Joined: Feb. 26, 2012
Roman Catholic of Jewish background; Master of Philosophy turned homeschooling mother of eight. Freelance writer, editor, and translator. Studied at the Thomas More College of Liberal Arts and later at the International Academy of Philosophy in Liechtenstein. Happily married to Max Torres; happily settled, God willing, in unexotic Ann Arbor, Michigan after stints in Israel, Rome, Liechtenstein, and Barcelona. Beginning to emerge from intellectual semi-hibernation with the impending maturity of my littlest boy, who has now attained the ripe old age of six.
Sep. 20 at 12:49pm | Comments: 1 | Most recent comment: Sep. 20 at 1:57pm
The Appalling Strangeness of the Mercy of God is a book that was on my meaning-to-read list for months. I’m only partway through the introduction, but already there's a lot to like. The book is a collection of letters from Ruth Pakaluk, a woman I knew slightly when we lived in New England. In fact, we were sent to visit Ruth and her husband right after our marriage by a priest friend who thought it would be good...
Sep. 13 at 2:02pm | Comments: 1 | Most recent comment: Sep. 15 at 9:07am
Browsing through the library one day, I happened on a book about “soft addictions.” It belonged to the self-help genre, and I don’t remember what kind of treatment the author recommended, but it was an interesting idea: the causes and effects, not of physiologically addictive substances, but of relatively innocuous habits like overeating and nail-biting. (This was a long time ago, so electronics were not on the list, but I have no doubt they would be...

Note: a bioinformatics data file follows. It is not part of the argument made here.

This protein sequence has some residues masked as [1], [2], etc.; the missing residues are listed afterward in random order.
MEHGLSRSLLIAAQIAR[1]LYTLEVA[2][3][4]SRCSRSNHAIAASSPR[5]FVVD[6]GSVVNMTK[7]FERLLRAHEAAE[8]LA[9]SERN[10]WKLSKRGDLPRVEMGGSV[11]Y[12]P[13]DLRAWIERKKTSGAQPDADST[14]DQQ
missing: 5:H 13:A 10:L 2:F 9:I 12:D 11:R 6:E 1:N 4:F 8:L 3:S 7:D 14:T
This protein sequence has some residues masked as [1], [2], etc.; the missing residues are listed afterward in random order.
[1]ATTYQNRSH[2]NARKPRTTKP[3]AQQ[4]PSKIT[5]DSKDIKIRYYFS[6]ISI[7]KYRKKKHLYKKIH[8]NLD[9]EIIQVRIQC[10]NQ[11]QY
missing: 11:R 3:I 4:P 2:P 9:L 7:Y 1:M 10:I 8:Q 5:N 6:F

Sep. 6 at 7:33pm | Comments: 0
Lots of people are haunted by the sense that they’re not doing enough, not becoming what they were meant to be, not doing what they were put on earth to do. Their efforts seem pointless. For some, this worry amounts to an ever-present low-grade despair, lurking in the background. There are plenty of possible reasons for this, but rooting out one particular misunderstanding has been especially helpful for me. Faced with a crisis, a tragedy, or just a...
Aug. 27 at 11:23pm | Comments: 7 | Most recent comment: Sep. 7 at 1:08pm
“Become who you are!” St. John Paul II used to encourage us. I loved that. But I ran into a problem: how to figure out what, or who, that was? People have different ideas on how to go about this. One popular approach is to strip away all your roles. Once you’ve shed all that extraneous stuff, you’ll be...
Aug. 20 at 12:20am | Comments: 0
St. Paul warns the Ephesians against letting themselves be “blown around by every wind of doctrine.” Another danger these days is letting yourself be blown around by every false headline. Or every true headline. It hardly matters. Whether the journalists are lying or not, the game is to get you to imagine yourself an informed consumer of information, a connoisseur, not a human ping pong ball, bounced forever back and forth by the force of your own predictable...
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